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RE: [Solved] RE: Differences between identical strings in Emacs lisp

From: Jürgen Hartmann
Subject: RE: [Solved] RE: Differences between identical strings in Emacs lisp
Date: Wed, 8 Apr 2015 13:01:16 +0200

Thank you, Eli Zaretskii, for your explanations:

>> [About mapping between unibyte and multibyte strings]
>> First I thought that some hidden decoding based on some charsets or
>> coding
>> systems occurs.
> Actually, some sort of "decoding" does occur, albeit perhaps not in
> the use cases you tried -- Emacs will sometimes silently convert
> unibyte characters to their locale-dependent multibyte equivalents.

On which occasion such a conversion is done? Has this anything to do with the
the charset that is individually defined in language-info-alist for nearly
each language environment?

> This whole area of unibyte strings is replete with dwim-ish hacks and
> kludges, all in an attempt to do what the user expects.  Thus the
> confusion and the advice to stay away of that gray area.

Sounds like the well known design conflict between "behaving smart" and
"being straight".

>> [About "\x3FFFBA\x3FFFBB\x3FFFBC"]
> It's a "unibyte string", which, by definition, contains raw bytes.
> But it is actually better to say that the raw bytes there are \272 and
> not \x3FFFBC.  The latter is just the representation Emacs uses for
> the former, Emacs goes out of its way not to show that internal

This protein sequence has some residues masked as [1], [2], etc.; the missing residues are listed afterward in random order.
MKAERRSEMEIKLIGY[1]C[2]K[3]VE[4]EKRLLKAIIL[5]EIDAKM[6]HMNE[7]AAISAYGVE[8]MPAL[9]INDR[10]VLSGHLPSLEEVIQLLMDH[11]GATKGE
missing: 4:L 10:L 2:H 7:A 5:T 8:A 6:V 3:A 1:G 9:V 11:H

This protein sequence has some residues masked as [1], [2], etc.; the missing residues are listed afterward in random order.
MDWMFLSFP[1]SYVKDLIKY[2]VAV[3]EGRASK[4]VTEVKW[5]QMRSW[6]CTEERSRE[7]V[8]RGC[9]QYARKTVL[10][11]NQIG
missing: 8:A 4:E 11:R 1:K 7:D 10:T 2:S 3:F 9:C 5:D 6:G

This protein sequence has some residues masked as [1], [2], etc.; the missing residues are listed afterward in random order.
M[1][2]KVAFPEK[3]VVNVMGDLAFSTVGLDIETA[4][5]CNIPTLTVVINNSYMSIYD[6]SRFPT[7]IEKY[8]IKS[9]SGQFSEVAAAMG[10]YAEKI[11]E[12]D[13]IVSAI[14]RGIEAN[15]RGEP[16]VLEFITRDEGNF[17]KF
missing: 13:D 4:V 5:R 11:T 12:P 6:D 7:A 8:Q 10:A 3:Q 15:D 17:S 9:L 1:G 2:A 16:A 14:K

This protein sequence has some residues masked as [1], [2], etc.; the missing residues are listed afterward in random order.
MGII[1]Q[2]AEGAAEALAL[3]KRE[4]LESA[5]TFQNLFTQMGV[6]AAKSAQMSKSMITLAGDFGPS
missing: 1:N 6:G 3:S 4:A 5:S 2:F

> representation to the user.
>> ...
>> Ah, that seems to be the key: raw bytes are not characters.
> Exactly.

Great! Lesson learned.

>> [About raw bytes]
> They _are_ a special "character set", but only in the very technical
> sense of "character set" in Emacs.  By their nature and their
> properties in Emacs, they are not characters.
>> [About characters and raw bytes in unibyte context]
> Raw bytes are only those whose value is above 127, so A is a
> character.
> For subtle technical reasons (or maybe by some historical accident), a
> pure-ASCII string is a unibyte string, although it contains
> characters, not raw bytes.  So having a unibyte string does not yet
> mean you have raw bytes in it.

It seems that all my related observations that puzzled me before can be well
explained by the strict distinction between characters and raw bytes and the
mapping between the latter's integer representations in the range
[0x80..0xFF] in an unibyte context and in the range [0x3FFF80..0x3FFFFF] in a
multibyte context.

> By far the only valid use case where you need to manipulate unibyte
> strings of raw bytes is if you need to encode or decode strings by
> calling encode-coding-region and its ilk.  E.g., an application that
> needs to send base64-encoded text needs first to encode it using
> whatever coding-system is appropriate, which produces unibyte text
> containing raw bytes, and then call base64-encode-region to produce
> the final result.  And similarly for decoding such stuff.  You will
> see examples of this in Gnus and Rmail, for example.
>> So, thank you very much for your enlightening answers.
> You are welcome.

Thank you very much.



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